How the unofficial uniform of the America’s blue-collar workers transformed into a leading streetwear brand from the popularity of hip-hop.
Founded in Detroit back in 1889, Carhartt began it’s journey outfitting railroad workers with bib overalls. The brand then expanded it’s clientele to farmers, carpenters and construction workers. By WWII, the brand was a household name, renowned for it’s durability and affordability, and most important of all: it’s functionality. Fit for use in hard and often cold conditions, Carhartt became the unofficial uniform of the tradespeople.
But something shifted in the 1980s, as Carharrt became popular with drug dealers needing to stay inconspicuous and warm. Gary Warnett, Carhartt expert and author, explained that “the grit of criminal life necessitated affordable outerwear, and Carhartt’s work jacket offered a certain anonymity.” And so, Carharrt became a symbol of street culture.
The hip-hop community’s adoption of the Carhartt brand transformed the brand into a pop culture icon – the blue-collar workers gave Carhartt its authenticity, but hip-hop made it cool. Now, popular artists and celebrities from Jamie Foxx and Kanye West, to Drake and Rihanna have all been seen sporting Carhartt’s products.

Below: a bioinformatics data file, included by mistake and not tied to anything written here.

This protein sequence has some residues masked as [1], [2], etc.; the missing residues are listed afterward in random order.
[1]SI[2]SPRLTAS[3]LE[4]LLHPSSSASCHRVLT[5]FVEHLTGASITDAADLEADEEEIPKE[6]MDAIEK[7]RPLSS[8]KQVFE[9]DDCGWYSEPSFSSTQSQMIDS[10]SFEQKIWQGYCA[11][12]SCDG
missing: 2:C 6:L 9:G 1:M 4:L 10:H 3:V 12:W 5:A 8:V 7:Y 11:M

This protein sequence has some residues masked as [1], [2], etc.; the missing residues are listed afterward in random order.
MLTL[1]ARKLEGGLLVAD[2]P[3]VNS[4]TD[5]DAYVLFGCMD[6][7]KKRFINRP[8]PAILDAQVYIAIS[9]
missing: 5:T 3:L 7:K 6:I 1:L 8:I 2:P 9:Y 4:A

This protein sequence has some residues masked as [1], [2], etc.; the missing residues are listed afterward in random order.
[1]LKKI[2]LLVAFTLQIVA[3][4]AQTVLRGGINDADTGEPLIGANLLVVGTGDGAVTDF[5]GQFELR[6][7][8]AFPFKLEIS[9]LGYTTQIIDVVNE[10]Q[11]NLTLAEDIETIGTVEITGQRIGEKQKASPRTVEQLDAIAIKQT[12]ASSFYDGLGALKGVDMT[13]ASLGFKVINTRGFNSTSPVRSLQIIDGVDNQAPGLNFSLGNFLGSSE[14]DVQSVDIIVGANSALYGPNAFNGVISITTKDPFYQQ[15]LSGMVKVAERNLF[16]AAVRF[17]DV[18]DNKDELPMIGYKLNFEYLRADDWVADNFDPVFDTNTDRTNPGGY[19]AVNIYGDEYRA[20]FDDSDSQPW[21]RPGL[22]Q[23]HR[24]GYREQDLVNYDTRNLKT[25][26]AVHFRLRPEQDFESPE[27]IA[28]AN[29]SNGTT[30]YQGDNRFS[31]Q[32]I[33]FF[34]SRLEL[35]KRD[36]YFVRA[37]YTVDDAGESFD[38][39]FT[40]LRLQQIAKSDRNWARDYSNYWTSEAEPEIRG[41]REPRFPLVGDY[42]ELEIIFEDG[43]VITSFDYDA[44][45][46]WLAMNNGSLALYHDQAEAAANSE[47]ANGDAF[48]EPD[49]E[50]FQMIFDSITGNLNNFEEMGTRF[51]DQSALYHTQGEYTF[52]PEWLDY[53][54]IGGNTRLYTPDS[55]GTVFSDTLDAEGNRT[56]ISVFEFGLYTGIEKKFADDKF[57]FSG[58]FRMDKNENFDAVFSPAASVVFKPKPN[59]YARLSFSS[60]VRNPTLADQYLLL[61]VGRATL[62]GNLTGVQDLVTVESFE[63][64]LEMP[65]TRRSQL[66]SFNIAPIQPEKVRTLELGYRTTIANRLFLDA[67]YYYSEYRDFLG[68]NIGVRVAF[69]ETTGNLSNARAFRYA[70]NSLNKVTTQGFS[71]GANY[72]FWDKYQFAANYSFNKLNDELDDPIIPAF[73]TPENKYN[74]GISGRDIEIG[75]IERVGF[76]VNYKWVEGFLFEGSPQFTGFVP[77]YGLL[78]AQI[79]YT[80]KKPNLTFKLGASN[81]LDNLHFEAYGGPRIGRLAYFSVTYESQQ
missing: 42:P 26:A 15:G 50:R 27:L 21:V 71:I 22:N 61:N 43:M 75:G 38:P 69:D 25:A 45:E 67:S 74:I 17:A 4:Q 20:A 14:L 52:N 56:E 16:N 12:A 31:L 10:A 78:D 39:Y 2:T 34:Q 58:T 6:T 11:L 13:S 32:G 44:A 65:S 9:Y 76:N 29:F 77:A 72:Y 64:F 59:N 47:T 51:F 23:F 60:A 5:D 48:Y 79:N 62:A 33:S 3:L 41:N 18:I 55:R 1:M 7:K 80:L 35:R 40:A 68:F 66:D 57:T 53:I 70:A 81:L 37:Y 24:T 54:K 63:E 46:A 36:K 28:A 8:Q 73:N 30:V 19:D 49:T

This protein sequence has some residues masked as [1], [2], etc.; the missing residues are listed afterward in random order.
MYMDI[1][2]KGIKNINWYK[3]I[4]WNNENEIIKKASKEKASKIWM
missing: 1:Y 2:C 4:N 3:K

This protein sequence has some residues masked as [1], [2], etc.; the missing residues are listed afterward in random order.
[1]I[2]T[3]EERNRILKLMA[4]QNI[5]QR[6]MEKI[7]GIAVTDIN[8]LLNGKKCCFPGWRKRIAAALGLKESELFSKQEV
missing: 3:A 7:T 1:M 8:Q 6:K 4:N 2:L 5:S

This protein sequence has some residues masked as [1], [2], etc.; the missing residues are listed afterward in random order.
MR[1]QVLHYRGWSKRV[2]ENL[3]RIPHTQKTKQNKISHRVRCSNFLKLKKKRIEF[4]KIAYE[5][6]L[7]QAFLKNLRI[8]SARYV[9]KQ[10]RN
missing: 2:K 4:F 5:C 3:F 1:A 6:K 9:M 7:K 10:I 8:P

It is interestingly the Carhartt watch cap, which has been the single-most popular product, selling about four million a year. In 2019, the company recorded $1 billion in revenue – a feat that they never meant to accomplish. The heart of the brand has always been delivering affordable and durable workwear to the working class. So, how has Carhartt adapted to the fast fashion market?
In 1989, Carhartt Work in Progress was founded which brought a slim-fit and streetwear aesthetic to their traditional designs. The company specify that Carhartt and Carhartt WIP are two very separate entities. WIP uses the same basic designs but changes the materials, in order to warrant the value at a higher price. This also ensures the company can still offer affordable clothing for their core consumers, but also cater for their new streetwear audience.
As a lot of brands are transforming their products to fit the demand of fast fashion, there are some strange products that they are trying to send our way. Like Chuck Taylor’s bizarre pre-dirty converse!